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Chemical Synthesis in Micro structured Reactors

Micro and Nanotechnology is currently an area of rapid growth with a wide range of applications. In the last decade, Micro Reactor Technology (MRT), as a new concept in chemical engineering, has impressively demonstrated the advantages of micro structured devices for chemical reactions, and was subject to several positive reviews in its field. If the two graphs below look similar, a closer look at the x-axis demonstrates the difference between a regular batch, time resolved chemical processes, and a micro structured surface, where the process is space resolved!
120 100 80 60 40 20 0 1 2 3 4 5 6
%

120 100

%

reactant product

80 60 40 20 0 1 2 3 4 5

reactant product

Fig. 1

time [min]

6

space [cm]

The intrinsic advantage of the small dimensions is the extensive control of the reaction parameters through: · An improved surface-area-to-volume ratio On a typical micro reactor surface, this ratio is about 200 cm2cm-3 compared with 1 cm2cm-3 for a 100ml glass flm2cm-3 for a 1 m3 batch reactor. This advantage is demonstrated for control over temperature (Fig. 2) and concentration (Fig. 3) with the simulated neutralization reaction (HCl and NaOH) in a 5 m3 vessel

Fig 2a. Batch: The temperature ranges form 293.15 K (blue) to 303.15 K (red) according to the color scale above, Fig.2b MRT: Reaction of HCl (red, left) and NaOH (blue, left). Local temperatures are given according to the scale (above right) in K (y is the cell thickness and L the channel length). (stirring 500 RPM) and a micro structured

Fig. 2a

Fig. 2b

surface.

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Chemical Synthesis in Micro structured Reactors
This exchange of high heat efficiency allows the performance of high exothermic reactions under isothermal conditions. The development of hot spots and accumulation of reaction heated within the MR are suppressed so that undesirable side reactions and fragmentation are hindered. · Efficient mixing In addition to the heat transfer, mentioned above, mass transport is also considerably improved in MR. Mixing in micro reactors can occur through diffusion in between laminar flow layers. This is visualized in Fig. 3 for the same reaction as in Fig. 2. Batch: concentration equivalents (ranging from 0.8 (blue) to 1.2 (red) according to the color scale top left Fig. 3b. MRT: Compound B is injected (inlet) to a flow of compound A (blue). The green color indicates the 1:1 mixture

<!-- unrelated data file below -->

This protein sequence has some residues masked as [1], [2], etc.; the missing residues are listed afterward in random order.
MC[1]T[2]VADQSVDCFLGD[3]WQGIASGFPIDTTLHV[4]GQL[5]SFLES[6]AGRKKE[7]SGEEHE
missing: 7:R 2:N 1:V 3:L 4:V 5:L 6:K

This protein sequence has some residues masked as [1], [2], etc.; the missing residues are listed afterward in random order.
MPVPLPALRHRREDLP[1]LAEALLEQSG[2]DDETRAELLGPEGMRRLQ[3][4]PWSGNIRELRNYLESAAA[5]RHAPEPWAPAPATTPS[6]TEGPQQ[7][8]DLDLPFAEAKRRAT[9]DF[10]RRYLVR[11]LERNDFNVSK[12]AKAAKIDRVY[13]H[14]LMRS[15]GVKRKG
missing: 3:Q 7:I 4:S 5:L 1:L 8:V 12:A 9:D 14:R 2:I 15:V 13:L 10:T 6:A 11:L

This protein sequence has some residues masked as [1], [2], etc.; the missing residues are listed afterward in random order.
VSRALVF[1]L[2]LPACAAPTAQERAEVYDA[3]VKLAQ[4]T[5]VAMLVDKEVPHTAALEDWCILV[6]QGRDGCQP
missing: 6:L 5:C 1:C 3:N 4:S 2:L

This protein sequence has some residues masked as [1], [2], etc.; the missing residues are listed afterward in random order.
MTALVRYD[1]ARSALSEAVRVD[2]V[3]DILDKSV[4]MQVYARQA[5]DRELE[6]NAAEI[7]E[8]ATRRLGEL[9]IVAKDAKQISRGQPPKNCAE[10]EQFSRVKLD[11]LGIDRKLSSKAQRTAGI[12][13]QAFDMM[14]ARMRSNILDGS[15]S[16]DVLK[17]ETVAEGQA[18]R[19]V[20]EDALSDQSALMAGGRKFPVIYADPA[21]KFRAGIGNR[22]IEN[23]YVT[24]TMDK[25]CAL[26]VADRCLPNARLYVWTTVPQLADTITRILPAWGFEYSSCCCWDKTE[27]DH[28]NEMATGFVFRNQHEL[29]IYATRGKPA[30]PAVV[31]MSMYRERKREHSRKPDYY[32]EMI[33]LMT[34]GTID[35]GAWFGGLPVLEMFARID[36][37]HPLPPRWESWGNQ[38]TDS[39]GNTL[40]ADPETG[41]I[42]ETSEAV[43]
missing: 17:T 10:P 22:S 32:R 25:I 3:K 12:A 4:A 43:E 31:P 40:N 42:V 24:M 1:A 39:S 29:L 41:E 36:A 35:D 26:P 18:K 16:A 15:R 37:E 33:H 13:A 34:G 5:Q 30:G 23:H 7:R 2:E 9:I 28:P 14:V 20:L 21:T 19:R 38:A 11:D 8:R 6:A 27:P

Fig. 3b Fig. 3a
· Small reaction volume Process parameter such as pressure, temperature, residence time and flow rate are easily controlled in reactions that take place in small volumes. The hazard potential of strongly exothermic or explosive reactions can also be drastically reduced. This system also provides higher safety with toxic substances or higher operating pressures. These opportunities could be used most favorably in kinetic controlled reaction processes. Fig. 4 shows the classical textbook graph. This meets the most common thinking of organic chemists to discuss product distributions. In this example product C is favored if the activation energy provided to the reaction is limited. Fig 5. Demonstrates the importance of temperature quality to control selectivity under kinetic control of reactions MRT is a perfect tool for fast process engineering to acquire information, which allows a safe and fast transfer to pilot or production scale.

Fig. 4

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Chemical Synthesis in Micro structured Reactors

But the “big picture” of this fascinating technology is a new thinking for production concepts, which supersedes this transfer. MRT means continuous processing (24 hours per day 7 days a week). Depending on demand MR or such subunits can run in parallel (“numbering-up” concept) and therefore no further development activity is needed for a process which is performed in a micro reactor once. Sigma-Aldrich introduced this technology a couple of years ago. An overview of processes based on the advantages of the technology will be given.

Fig. 5

References: • • • • K. Jahnisch, V. Hessel, H. Löwe, M. Baerns, Angew. Chem. Int. Ed. 2004, 43, 406. P Watts, S. Haswell Chem. Eng. Technol. 2005, 28, 290. . T. Schwalbe, V. Autze, G. Wille CHIMIA 2002, 56, 636 T.M. Floyd, M.W. Kopp, S.L. Firebauch, K. F Jensen, M.A. Schmidt Proceedings of IMRET 3, Ed. W. Ehrfeld Springer Verlag, Berlin, . Gemany, 2000, p.171. • R.D. Chambers, M.A. Fox, D. Holling, T. Nakamo. T. Okazoe, G. Sanford Lab. Chip, 2005, 5,191

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